Mood board: After returning to the London Fashion Week schedule three seasons ago, Roland Mouret has presented his collections at the National Theatre, the Brutalist masterpiece on London’s South Bank. For A/W 2018, Mouret returned to the location with a collection which looked past the body hugging sensuality that has come to define his woman, incorporating cocooning ornate outerwear, chic androgynous tailoring and modern sportswear.
Mood board: on the British fashion scene Margaret Howell has become a well known stalwart in expertly crafted utility dressing, building on workwear codes, organic tones and a touch of the school boy or girl in her repertoire. But it was new proportions and prints that got front rowers talking as they filed out of the brand’s regular show space at Rambert’s headquarters.
Scene setting: Central Saint Martin’s alumna Mary Katrantzou returned once more to the university of her fashion education for her A/W 2018 collection, holding her show in the cavernous entrance space at 1 Granary Square. Katrantzou named her collection ‘Interior Lives’ and this was reflected in a catwalk set up with rows of glass blocks at head, resembling the tiled design of a bathroom or the inner decoration of a home.
Muck Rack makes it simple to find people, tweets, or articles that mention any name, keyword, company, hashtag etc. We've compiled this guide to help you make the most of your search.
Selecting a term
Start searching tweets, articles from media outlets, articles mentioned in tweets, journalists'
names, titles and bios with some suggested searches:
Companies or Topics (e.g. iPhone, Microsoft)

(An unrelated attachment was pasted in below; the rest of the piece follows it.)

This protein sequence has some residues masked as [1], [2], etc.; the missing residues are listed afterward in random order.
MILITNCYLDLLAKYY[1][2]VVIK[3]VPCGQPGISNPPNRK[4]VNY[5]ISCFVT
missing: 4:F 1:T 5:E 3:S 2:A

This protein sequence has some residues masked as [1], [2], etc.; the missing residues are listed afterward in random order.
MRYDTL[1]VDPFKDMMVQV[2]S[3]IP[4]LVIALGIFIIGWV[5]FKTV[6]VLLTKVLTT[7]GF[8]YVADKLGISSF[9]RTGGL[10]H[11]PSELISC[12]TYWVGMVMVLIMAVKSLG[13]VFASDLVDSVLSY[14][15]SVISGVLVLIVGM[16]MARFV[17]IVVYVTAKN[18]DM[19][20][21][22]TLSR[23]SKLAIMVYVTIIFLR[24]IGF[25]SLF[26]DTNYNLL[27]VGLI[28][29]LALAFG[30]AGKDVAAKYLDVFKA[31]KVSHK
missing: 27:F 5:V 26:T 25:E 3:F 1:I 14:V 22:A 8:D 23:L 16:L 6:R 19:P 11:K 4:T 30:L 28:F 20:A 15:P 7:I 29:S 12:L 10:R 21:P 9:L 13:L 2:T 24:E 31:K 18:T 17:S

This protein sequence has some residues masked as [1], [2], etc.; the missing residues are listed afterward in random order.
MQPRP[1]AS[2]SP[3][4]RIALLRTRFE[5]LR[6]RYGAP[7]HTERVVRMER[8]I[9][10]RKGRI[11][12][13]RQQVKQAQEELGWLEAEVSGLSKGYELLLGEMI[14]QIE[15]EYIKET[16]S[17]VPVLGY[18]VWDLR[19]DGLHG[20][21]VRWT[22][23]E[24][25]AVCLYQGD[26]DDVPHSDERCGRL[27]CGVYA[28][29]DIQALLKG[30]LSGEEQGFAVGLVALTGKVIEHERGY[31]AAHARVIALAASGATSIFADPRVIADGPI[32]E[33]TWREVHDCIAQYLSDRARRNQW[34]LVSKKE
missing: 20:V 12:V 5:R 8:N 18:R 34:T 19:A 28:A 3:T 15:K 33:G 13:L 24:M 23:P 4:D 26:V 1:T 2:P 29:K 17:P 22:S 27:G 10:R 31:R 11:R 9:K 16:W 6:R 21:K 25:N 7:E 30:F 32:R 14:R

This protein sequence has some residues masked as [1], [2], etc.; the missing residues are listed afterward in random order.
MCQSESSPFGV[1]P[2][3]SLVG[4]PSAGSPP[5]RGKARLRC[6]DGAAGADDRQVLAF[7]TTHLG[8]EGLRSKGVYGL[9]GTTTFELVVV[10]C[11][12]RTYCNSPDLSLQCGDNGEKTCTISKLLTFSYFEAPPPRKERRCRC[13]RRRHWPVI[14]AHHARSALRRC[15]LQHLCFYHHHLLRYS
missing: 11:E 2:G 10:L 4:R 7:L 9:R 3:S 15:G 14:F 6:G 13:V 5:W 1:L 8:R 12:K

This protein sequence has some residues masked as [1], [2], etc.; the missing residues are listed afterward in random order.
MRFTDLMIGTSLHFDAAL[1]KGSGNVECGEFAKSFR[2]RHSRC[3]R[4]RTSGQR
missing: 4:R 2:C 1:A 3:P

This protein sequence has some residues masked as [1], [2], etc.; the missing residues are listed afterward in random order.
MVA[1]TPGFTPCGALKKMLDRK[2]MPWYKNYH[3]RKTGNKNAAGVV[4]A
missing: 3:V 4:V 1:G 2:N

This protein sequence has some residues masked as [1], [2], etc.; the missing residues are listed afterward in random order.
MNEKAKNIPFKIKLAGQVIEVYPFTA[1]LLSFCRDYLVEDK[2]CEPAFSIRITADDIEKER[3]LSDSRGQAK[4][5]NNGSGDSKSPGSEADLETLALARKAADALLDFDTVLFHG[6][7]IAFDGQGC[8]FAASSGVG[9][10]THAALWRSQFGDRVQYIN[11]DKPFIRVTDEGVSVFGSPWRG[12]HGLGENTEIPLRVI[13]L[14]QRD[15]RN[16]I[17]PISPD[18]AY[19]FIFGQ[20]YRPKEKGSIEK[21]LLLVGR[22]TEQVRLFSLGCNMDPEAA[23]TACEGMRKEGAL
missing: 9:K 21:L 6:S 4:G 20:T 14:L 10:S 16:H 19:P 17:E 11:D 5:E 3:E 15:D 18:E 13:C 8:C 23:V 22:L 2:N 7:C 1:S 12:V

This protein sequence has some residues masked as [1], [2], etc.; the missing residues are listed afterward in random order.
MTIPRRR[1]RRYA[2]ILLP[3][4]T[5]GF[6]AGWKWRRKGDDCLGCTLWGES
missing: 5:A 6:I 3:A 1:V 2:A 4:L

Phrases (e.g. "cloud computing") — use quotes to keep the terms together
Twitter handles (e.g. @username) — returns those who have mentioned or replied to
Names (e.g. "David Pogue")
Hashtags (e.g. #sxsw, #london2012)
Bio details (e.g. vegan, Olympics, father)
Muck Rack's Advanced Search allows for many boolean operators.
Find results that mention multiple specified terms, use AND or
+. For example, ensure each result contains both Elon Musk and Mark Zuckerberg by
searching Musk AND Zuckerberg or Musk + Zuckerberg.
Use the operators OR or , to broaden your search when you'd like either of
multiple terms to appear in results. (This is the default behavior of our search when no operators
are used). For example, results will contain either cake or cookie by searching cake OR cookie or cake,cookie
Use NOT or - to subtract results from your search. For
example, searching Disney will yield results about the Walt Disney Company as well as Walt Disney
World Resort. To exclude mentions of Disney World, search for Disney -World or Disney
When using one of these operators with a phrase, enclose it in quotation marks. For example, you can
find results about smartphones excluding Apple's iPhone 4S by searching smartphone -"iPhone
Exact case matching or punctuation
If you're searching for a brand name or keyword that relies on specific punctuation marks or capitalization, you can
find results that match your exact query by adding matchcase: before the keyword you're searching for, like matchcase:E*TRADE .
Use parentheses to separate multiple
boolean phrases. For example, to find journalists talking about having fun in Disney World or
Disneyland, search for ("disney world" OR disneyland) AND fun.
An asterisk can be used to search for any variation of a root word truncated by the asterisk. For example, searching for admin* will return results for administrator, administration, administer, administered, etc.
A near operator is an AND operator where you can control the distance between the words. You can vary the distance the near operation uses by adding a forward slash and number (between 0-99) such as strawberries NEAR/10 "whipped cream", which means the strawberries must exist within 10 words of "whipped cream".